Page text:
Interesting fact that I discovered today: usually, static field initializers run whenever the parent type is first loaded. However when you ngen the assembly, apparently you can load the type and work with it – static field initializers will only be executed immediately before you actually access the field.
I’ve run into this by having a static Stopwatch timer = Stopwatch.StartNew(); in one of my types. It was supposed to measure an application’s startup time, but I noticed that after NGEN’ing the assembly the timer always returned a value close to 0.
Here’s the code to verify this behavior:
private static int field = Initialize("Field initializer");
static void Main(string args)
field = 1; // touch the field
private static int Initialize(string message)
Console.WriteLine(message + ": " + DateTime.Now.Ticks.ToString());
This works the same for .NET 4.0 SP1 for Debug/Release and x86/x64. I didn’t try other frameworks/OS/platforms.
Here’s the output from the console:
Field initializer: 634462768999291588
Field initializer: 634462769013544438
E:\>ngen install NgenedStaticFieldInitializers.exe
Microsoft (R) CLR Native Image Generator - Version 4.0.30319.1
Copyright (c) Microsoft Corporation. All rights reserved.
Installing assembly E:\NgenedStaticFieldInitializers.exe
1> Compiling assembly E:\NgenedStaticFieldInitializers.exe (CLR v4.0.30319) .
1>NgenedStaticFieldInitializers, Version=22.214.171.124, Culture=neutral, PublicKeyToke
Field initializer: 634462769095660858
Field initializer: 634462769108933512
I believe *all* static field initializers will run at the same time - but when that occurs is only guaranteed to be "before the first static field access or constructor call" unless you've got a static constructor, which changes the timing a bit.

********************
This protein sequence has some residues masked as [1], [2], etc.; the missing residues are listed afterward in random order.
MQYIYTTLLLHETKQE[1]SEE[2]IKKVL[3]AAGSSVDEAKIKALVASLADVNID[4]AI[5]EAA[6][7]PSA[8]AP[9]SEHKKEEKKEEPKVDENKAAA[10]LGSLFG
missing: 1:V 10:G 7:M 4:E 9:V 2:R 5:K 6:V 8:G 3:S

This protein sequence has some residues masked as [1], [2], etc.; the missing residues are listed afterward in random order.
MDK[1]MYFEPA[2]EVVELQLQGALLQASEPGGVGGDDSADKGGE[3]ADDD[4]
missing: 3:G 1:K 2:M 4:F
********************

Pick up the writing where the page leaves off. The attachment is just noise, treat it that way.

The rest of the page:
All of this changed (in implementation) in .NET 4 - I wasn't aware that ngen makes the situation even more complicated though. I wonder whether that is mostly about the entry point type rather than other types...
Here's my write-up from a while ago:
From what I understand, and I can't find the blog post that i always refer to when dealing with static initializers, is that the timing of static field initializers is undefined unless you have a static constructor. The only thing that is guarenteed without a static constructor is that the field will be initialized before it's first accessed. With a static constructor the static fields are initialized before the static contructor is executed. This all has something to do with BeforeFieldInit, and this post is the closest I found to a decent explanation : www.satyakomatineni.com/.../display
Thanks for the great info, guys!